Blogging was waaaay in the backseat this year, for many reasons. To ALL my fans and followers(mom) I greatly apologize.
Still there were a few interesting trends at 12 Notes & the Truth!
-The little Michael Schenker post I wrote a couple of years ago continues to get hits all the time. Personally I am glad to know there is so much interest in one of my all time favorite guitarists!
-Folks are interested in 12×12 Sudoku, lots of continued hits there, as well
-Malaysia found its way to 12 Notes ALOT. In fact more than any other non-English speaking country. And I know my mom was not in Malaysia this year. Welcome and hope you keep visiting!
-One thing that has not changed is my lifetime love of music. Creating, performing, listening, studying and discussing the effect these 12 Notes have on our lives!
Soon this blog may split between another website http://www.guitarguys.com keep an eye out for it as the year develops and I am sure I will let ya know, as well!
Well that’s it short and sweet…
I am looking forward to many great projects and wish you all a prosperous and healthy New Year 2014!
I always teach my kids/students, major, sounds happy and, minor, sounds sad…with that in mind…
Keep life on the Major Sonority side of the street!
I was jogging with my Ipod on shuffle the other day when a Trace Adkins song, “Arlington,” came on. I had never heard it before. The lyrics start out benign enough…
“I never thought that this is where I’d settle down, I thought I’d die an old man back in my hometown, They gave me this plot of land, me and some other men, for a job well done”
“Oh man,” I was thinking, “this is going to be one of those typical country songs. Maybe his dog and girlfriend left him too.”
Not so fast! By the time the song came on I was already home. As the lyrics went on I had to stand outside and listen to the rest of the lyrics, Mr. Adkins had caught my attention, big time!
Here is the rest of the song…definitely not your broken down truck country lyrics. Kudos to Trace Adkins on this song, a perfect song to post on Veteran’s Day!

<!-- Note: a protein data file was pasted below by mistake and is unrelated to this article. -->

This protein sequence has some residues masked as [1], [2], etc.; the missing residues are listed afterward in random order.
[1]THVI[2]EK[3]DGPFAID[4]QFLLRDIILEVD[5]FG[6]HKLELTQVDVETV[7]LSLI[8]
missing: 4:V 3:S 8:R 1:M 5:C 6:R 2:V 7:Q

There’s a big white house sits on a hill just up the road, The man inside he cried the day they brought me home, They folded up a flag and told my mom and dad, we’re proud of your son And I’m proud to be on this peaceful piece of property, I’m on sacred ground and I’m in the best of company, I’m thankful for those thankful for the things I’ve done, I can rest in peace, I’m one of the chosen ones, I made it to ArlingtonI remember daddy brought me here when I was eight, We searched all day to find out where my granddad lay, And when we finally found that cross, He said, “son this is what it cost to keep us free” Now here I am, A thousand stones away from him, He recognized me on the first day I came in, And it gave me a chill when he clicked his heels, and saluted me.And every time I hear twenty-one guns, I know they brought another hero home to us
We’re thankful for those thankful for the things we’ve done, We can rest in peace, ’cause we are the chosen ones, We made it to Arlington, yea dust to dust, Don’t cry for us, we made it to Arlington
Growing up a rocker I never had much interest in country music or Willie Nelson. In 2002 a movie called, “The Rookie,” was released. Dennis Quaid starred as an aging high school baseball coach who, egged on by his students, tried out for the big leagues and made it all the to MLBs Tampa Bay Devil Rays. Good family movie and a true story.
The movie is centered in the American Heartland and I remember hearing, “City of New Orleans,” a Willie Nelson song on the soundtrack.
That is when it hit me…the intrigue and value of Willie Nelson…he is a true piece of Americana… The more I listened to his music the more I became a fan. The musicianship is there too. The guy is an American Legend and a great musician! I even went to see Willie live…great show!! He tours constantly and I highly suggest you see him. If you are not a fan of the music go just to see what it is all about, cause there will never be another like him again. Don’t miss your chance to take part in Willie’s legacy while he is still gracing our planet!!!
An ABC Award has been bestowed on yours truly and this humble blog, ’12 Notes & the Truth!’ Thanks so much to my blogging colleague on the other side of the pond…Heavy Metal Overload…a true music fan if ever there was one…make sure you pay his blog a visit!!!